Make sure your Financial Advisor is a Tax Expert (Geek)
Those of us with tax expertise don’t get much respect. Seriously! What comes to your mind when somebody mentions “Tax accountant?” You think of the tax accountant in GhostBusters! OK, I get it! No offense taken. When I was a full-time tax professional working for Price Waterhouse in Pittsburgh, my older siblings referred to me (lovingly, of course) as “Tax Geek.” No respect. I know exactly how Rodney Dangerfield felt.
Occasionally, we Tax Geeks do gain a little mojo, and that typically is when we can save our clients some money through tax planning. These simple steps show you how you can lower your effective tax rate on your investment income by 50%. All numbers below assume a married filing jointly couple with an income between $77,400 and $315,000. First, a quick tax primer.
Taxation of Investment Income in a Taxable (Investment or Brokerage) Account
Long-term capital gains and most dividends are taxed at 15% (0% if taxable income is less than $77,200). Interest income is taxed at ordinary income tax rates, which for our couple above would be 22% or 24%. If your investment earnings are not in a tax-deferred account, your tax rate would be 50% higher on interest income versus capital gain or dividend income.
Mutual Funds vs Exchange Traded Funds (ETF) in Taxable Accounts
If you do hold investments in a taxable account, does it make any difference if you hold your equities in a mutual fund or an ETF? Actually, it does. Mutual funds are a managed by a portfolio manager who buys and sells securities within the fund to achieve the fund’s goals. But these transactions trigger taxable events (capital gains) within the fund, most of which are distributed to shareholders and are taxable. With ETFs, the fund manager purchases securities to replicate an index such as the S&P 500 or Dow Jones Industrials. Unlike mutual funds, ETF managers hold onto the securities that comprise the index and have fewer taxable events. As such, most ETF capital gains are generated only when you sell your holdings. Therefore, ETFs are more tax efficient than mutual funds inside taxable accounts.
How is investment income inside IRAs or 401(k)s taxed?
Any investment income generated inside your IRA or 401(k) is not taxed, as these are qualified accounts. Any interest, dividends, and capital gains generated inside these accounts grow tax-free until you begin to make withdrawals. At that point, all of your withdrawals from a regular IRA or 401(k) will be taxed as ordinary income, regardless if the account consisted of 100% of equities or 100% of bonds.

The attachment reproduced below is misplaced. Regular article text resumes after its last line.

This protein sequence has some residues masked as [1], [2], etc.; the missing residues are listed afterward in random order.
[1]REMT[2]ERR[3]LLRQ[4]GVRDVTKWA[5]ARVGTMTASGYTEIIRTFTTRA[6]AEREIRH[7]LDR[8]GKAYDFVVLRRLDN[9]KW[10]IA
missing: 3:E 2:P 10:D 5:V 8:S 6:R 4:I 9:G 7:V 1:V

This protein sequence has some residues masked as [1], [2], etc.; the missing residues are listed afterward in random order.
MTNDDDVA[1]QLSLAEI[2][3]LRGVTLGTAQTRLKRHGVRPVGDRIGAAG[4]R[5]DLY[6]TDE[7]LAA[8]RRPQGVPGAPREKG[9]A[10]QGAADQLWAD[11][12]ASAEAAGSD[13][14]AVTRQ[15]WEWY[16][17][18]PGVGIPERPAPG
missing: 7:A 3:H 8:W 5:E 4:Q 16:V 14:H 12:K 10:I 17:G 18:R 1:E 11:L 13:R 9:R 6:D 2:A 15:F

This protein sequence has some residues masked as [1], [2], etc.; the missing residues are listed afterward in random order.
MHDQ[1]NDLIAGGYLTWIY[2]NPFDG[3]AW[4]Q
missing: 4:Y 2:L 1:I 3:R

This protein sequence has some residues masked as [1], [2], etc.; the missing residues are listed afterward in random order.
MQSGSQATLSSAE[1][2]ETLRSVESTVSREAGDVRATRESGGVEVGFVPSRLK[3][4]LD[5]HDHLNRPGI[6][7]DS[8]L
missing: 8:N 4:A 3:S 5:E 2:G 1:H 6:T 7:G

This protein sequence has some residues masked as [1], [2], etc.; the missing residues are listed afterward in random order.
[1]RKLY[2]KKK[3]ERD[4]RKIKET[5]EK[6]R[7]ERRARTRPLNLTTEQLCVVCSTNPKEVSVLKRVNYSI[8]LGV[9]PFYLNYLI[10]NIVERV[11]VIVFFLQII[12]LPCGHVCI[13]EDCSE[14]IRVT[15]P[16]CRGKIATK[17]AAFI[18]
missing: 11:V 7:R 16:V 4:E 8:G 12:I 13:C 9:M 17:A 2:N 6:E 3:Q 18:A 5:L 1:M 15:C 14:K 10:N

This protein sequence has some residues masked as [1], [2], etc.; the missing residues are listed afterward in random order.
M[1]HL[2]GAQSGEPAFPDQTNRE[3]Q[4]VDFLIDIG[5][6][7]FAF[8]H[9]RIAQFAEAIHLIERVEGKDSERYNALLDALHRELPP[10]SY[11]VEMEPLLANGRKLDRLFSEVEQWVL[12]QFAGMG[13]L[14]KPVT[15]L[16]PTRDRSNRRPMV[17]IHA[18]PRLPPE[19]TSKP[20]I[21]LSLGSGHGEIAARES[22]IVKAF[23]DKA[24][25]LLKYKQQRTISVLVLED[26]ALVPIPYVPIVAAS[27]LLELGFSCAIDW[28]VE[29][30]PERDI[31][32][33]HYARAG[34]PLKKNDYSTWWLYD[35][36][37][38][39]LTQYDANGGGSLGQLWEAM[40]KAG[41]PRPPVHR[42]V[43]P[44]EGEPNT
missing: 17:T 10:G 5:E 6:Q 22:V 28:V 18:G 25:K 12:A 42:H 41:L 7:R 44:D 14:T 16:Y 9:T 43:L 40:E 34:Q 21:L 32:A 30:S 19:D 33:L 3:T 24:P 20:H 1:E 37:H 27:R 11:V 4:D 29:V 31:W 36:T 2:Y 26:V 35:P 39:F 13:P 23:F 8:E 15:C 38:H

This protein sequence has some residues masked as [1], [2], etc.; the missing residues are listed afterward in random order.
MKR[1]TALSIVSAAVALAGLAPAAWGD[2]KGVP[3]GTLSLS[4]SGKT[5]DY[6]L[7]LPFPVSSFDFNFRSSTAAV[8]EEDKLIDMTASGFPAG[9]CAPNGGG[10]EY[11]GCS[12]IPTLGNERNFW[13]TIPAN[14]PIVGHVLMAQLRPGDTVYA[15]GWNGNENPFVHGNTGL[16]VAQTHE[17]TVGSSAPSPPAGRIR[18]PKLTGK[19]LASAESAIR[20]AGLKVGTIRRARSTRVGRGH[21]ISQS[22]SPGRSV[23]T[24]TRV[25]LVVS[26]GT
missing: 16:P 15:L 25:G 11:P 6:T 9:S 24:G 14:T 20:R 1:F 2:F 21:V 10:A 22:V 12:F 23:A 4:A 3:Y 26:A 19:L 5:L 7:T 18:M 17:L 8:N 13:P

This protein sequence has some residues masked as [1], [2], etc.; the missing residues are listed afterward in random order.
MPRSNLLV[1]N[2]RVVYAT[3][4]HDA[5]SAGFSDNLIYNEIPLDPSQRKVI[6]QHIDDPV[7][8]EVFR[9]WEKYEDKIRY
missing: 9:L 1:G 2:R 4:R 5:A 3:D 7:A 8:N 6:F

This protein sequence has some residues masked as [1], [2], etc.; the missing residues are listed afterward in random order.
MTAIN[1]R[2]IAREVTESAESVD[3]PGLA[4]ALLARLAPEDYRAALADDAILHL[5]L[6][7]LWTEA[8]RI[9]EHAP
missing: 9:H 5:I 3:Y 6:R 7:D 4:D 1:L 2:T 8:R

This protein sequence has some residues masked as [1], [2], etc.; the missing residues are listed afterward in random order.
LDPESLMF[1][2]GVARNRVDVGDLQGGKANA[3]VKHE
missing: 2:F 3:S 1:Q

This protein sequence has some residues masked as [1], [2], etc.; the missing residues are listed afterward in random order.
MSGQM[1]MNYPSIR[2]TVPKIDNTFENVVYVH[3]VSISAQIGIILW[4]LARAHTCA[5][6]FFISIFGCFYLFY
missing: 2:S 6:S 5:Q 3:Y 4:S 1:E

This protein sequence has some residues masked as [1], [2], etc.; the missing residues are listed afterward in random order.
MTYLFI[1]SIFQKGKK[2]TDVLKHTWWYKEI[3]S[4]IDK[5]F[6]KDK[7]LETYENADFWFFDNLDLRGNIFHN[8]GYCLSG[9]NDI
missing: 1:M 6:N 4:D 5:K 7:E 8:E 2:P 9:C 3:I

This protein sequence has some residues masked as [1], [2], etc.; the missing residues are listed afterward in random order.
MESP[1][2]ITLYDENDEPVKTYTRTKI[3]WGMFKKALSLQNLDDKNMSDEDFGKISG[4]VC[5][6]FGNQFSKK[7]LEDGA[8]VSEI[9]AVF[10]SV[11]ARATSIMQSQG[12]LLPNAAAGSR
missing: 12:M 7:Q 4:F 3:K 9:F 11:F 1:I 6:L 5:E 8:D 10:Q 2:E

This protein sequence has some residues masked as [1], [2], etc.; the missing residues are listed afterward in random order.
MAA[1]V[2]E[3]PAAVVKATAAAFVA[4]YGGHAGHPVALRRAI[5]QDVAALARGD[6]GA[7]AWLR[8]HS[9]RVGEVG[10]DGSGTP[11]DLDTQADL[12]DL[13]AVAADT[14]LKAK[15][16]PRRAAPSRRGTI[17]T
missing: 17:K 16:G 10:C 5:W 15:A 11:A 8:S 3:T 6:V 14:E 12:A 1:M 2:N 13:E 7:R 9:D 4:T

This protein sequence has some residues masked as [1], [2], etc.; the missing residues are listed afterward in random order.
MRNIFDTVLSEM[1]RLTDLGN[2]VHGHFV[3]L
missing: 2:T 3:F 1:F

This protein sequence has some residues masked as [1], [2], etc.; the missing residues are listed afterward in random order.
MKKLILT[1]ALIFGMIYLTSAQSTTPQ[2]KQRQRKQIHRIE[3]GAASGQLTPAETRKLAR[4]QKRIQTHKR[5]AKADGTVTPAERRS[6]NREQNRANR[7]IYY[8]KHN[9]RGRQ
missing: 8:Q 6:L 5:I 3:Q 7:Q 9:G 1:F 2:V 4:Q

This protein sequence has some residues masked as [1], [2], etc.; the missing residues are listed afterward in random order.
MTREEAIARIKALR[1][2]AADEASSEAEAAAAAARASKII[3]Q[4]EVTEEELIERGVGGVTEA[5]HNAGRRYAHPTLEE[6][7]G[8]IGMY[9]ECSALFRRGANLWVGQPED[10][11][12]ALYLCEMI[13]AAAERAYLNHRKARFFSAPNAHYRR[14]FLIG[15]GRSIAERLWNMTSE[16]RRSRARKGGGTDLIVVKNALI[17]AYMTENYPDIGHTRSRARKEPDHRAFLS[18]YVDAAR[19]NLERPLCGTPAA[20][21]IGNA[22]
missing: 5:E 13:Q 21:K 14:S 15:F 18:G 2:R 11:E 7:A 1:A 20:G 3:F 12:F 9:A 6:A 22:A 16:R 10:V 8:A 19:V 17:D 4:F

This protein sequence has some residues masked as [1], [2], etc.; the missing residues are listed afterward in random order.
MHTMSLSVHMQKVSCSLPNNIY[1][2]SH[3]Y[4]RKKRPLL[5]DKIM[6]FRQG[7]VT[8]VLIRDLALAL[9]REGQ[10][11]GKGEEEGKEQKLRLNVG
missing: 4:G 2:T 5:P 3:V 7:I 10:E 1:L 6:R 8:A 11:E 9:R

So what should I hold and where?
Most importantly, make sure your overall holdings comply with an allocation that will help you to accrue enough money to comfortably get you through retirement. Once that mix is established, hold your interest generating funds inside your 401(k) or IRA to avoid the high tax rate on interest. Hold your equities in your taxable accounts, because if you have to pay tax on your investment income, it’s better to pay at 15% vs 24%. Further, consider ETFs for your taxable accounts, as they will not trigger as much capital gain income as mutual funds. If you need to hold equities in your qualified accounts, mutual funds or ETFs will defer any capital gains generated.
Tax Accountants want you to plan too!
Financial advisors and CFP® Professionals want you to plan so that you are comfortable in retirement. But they shouldn’t get all the credit. You need to complement that financial advice with good tax planning, and that may not happen if your tax person is different from your Financial Advisor. Financial and tax advice should be generated simultaneously as part of a coherent strategy to maximize your nest egg. If you are lucky enough to have a financial advisor who is also a tax expert, you know you are getting an integrated strategy and getting 2 valuable services for the price of 1. If your financial advisor is not a tax professional, be sure to get both professionals on the same page (and in the same meetings). It may cost you more up front, but integrating tax planning into your portfolio strategy will most likely leave you with a bigger nest egg at retirement.
By taking steps to maximize the tax efficiency of your investments in taxable or qualified accounts, you can become the Keymaster of your retirement.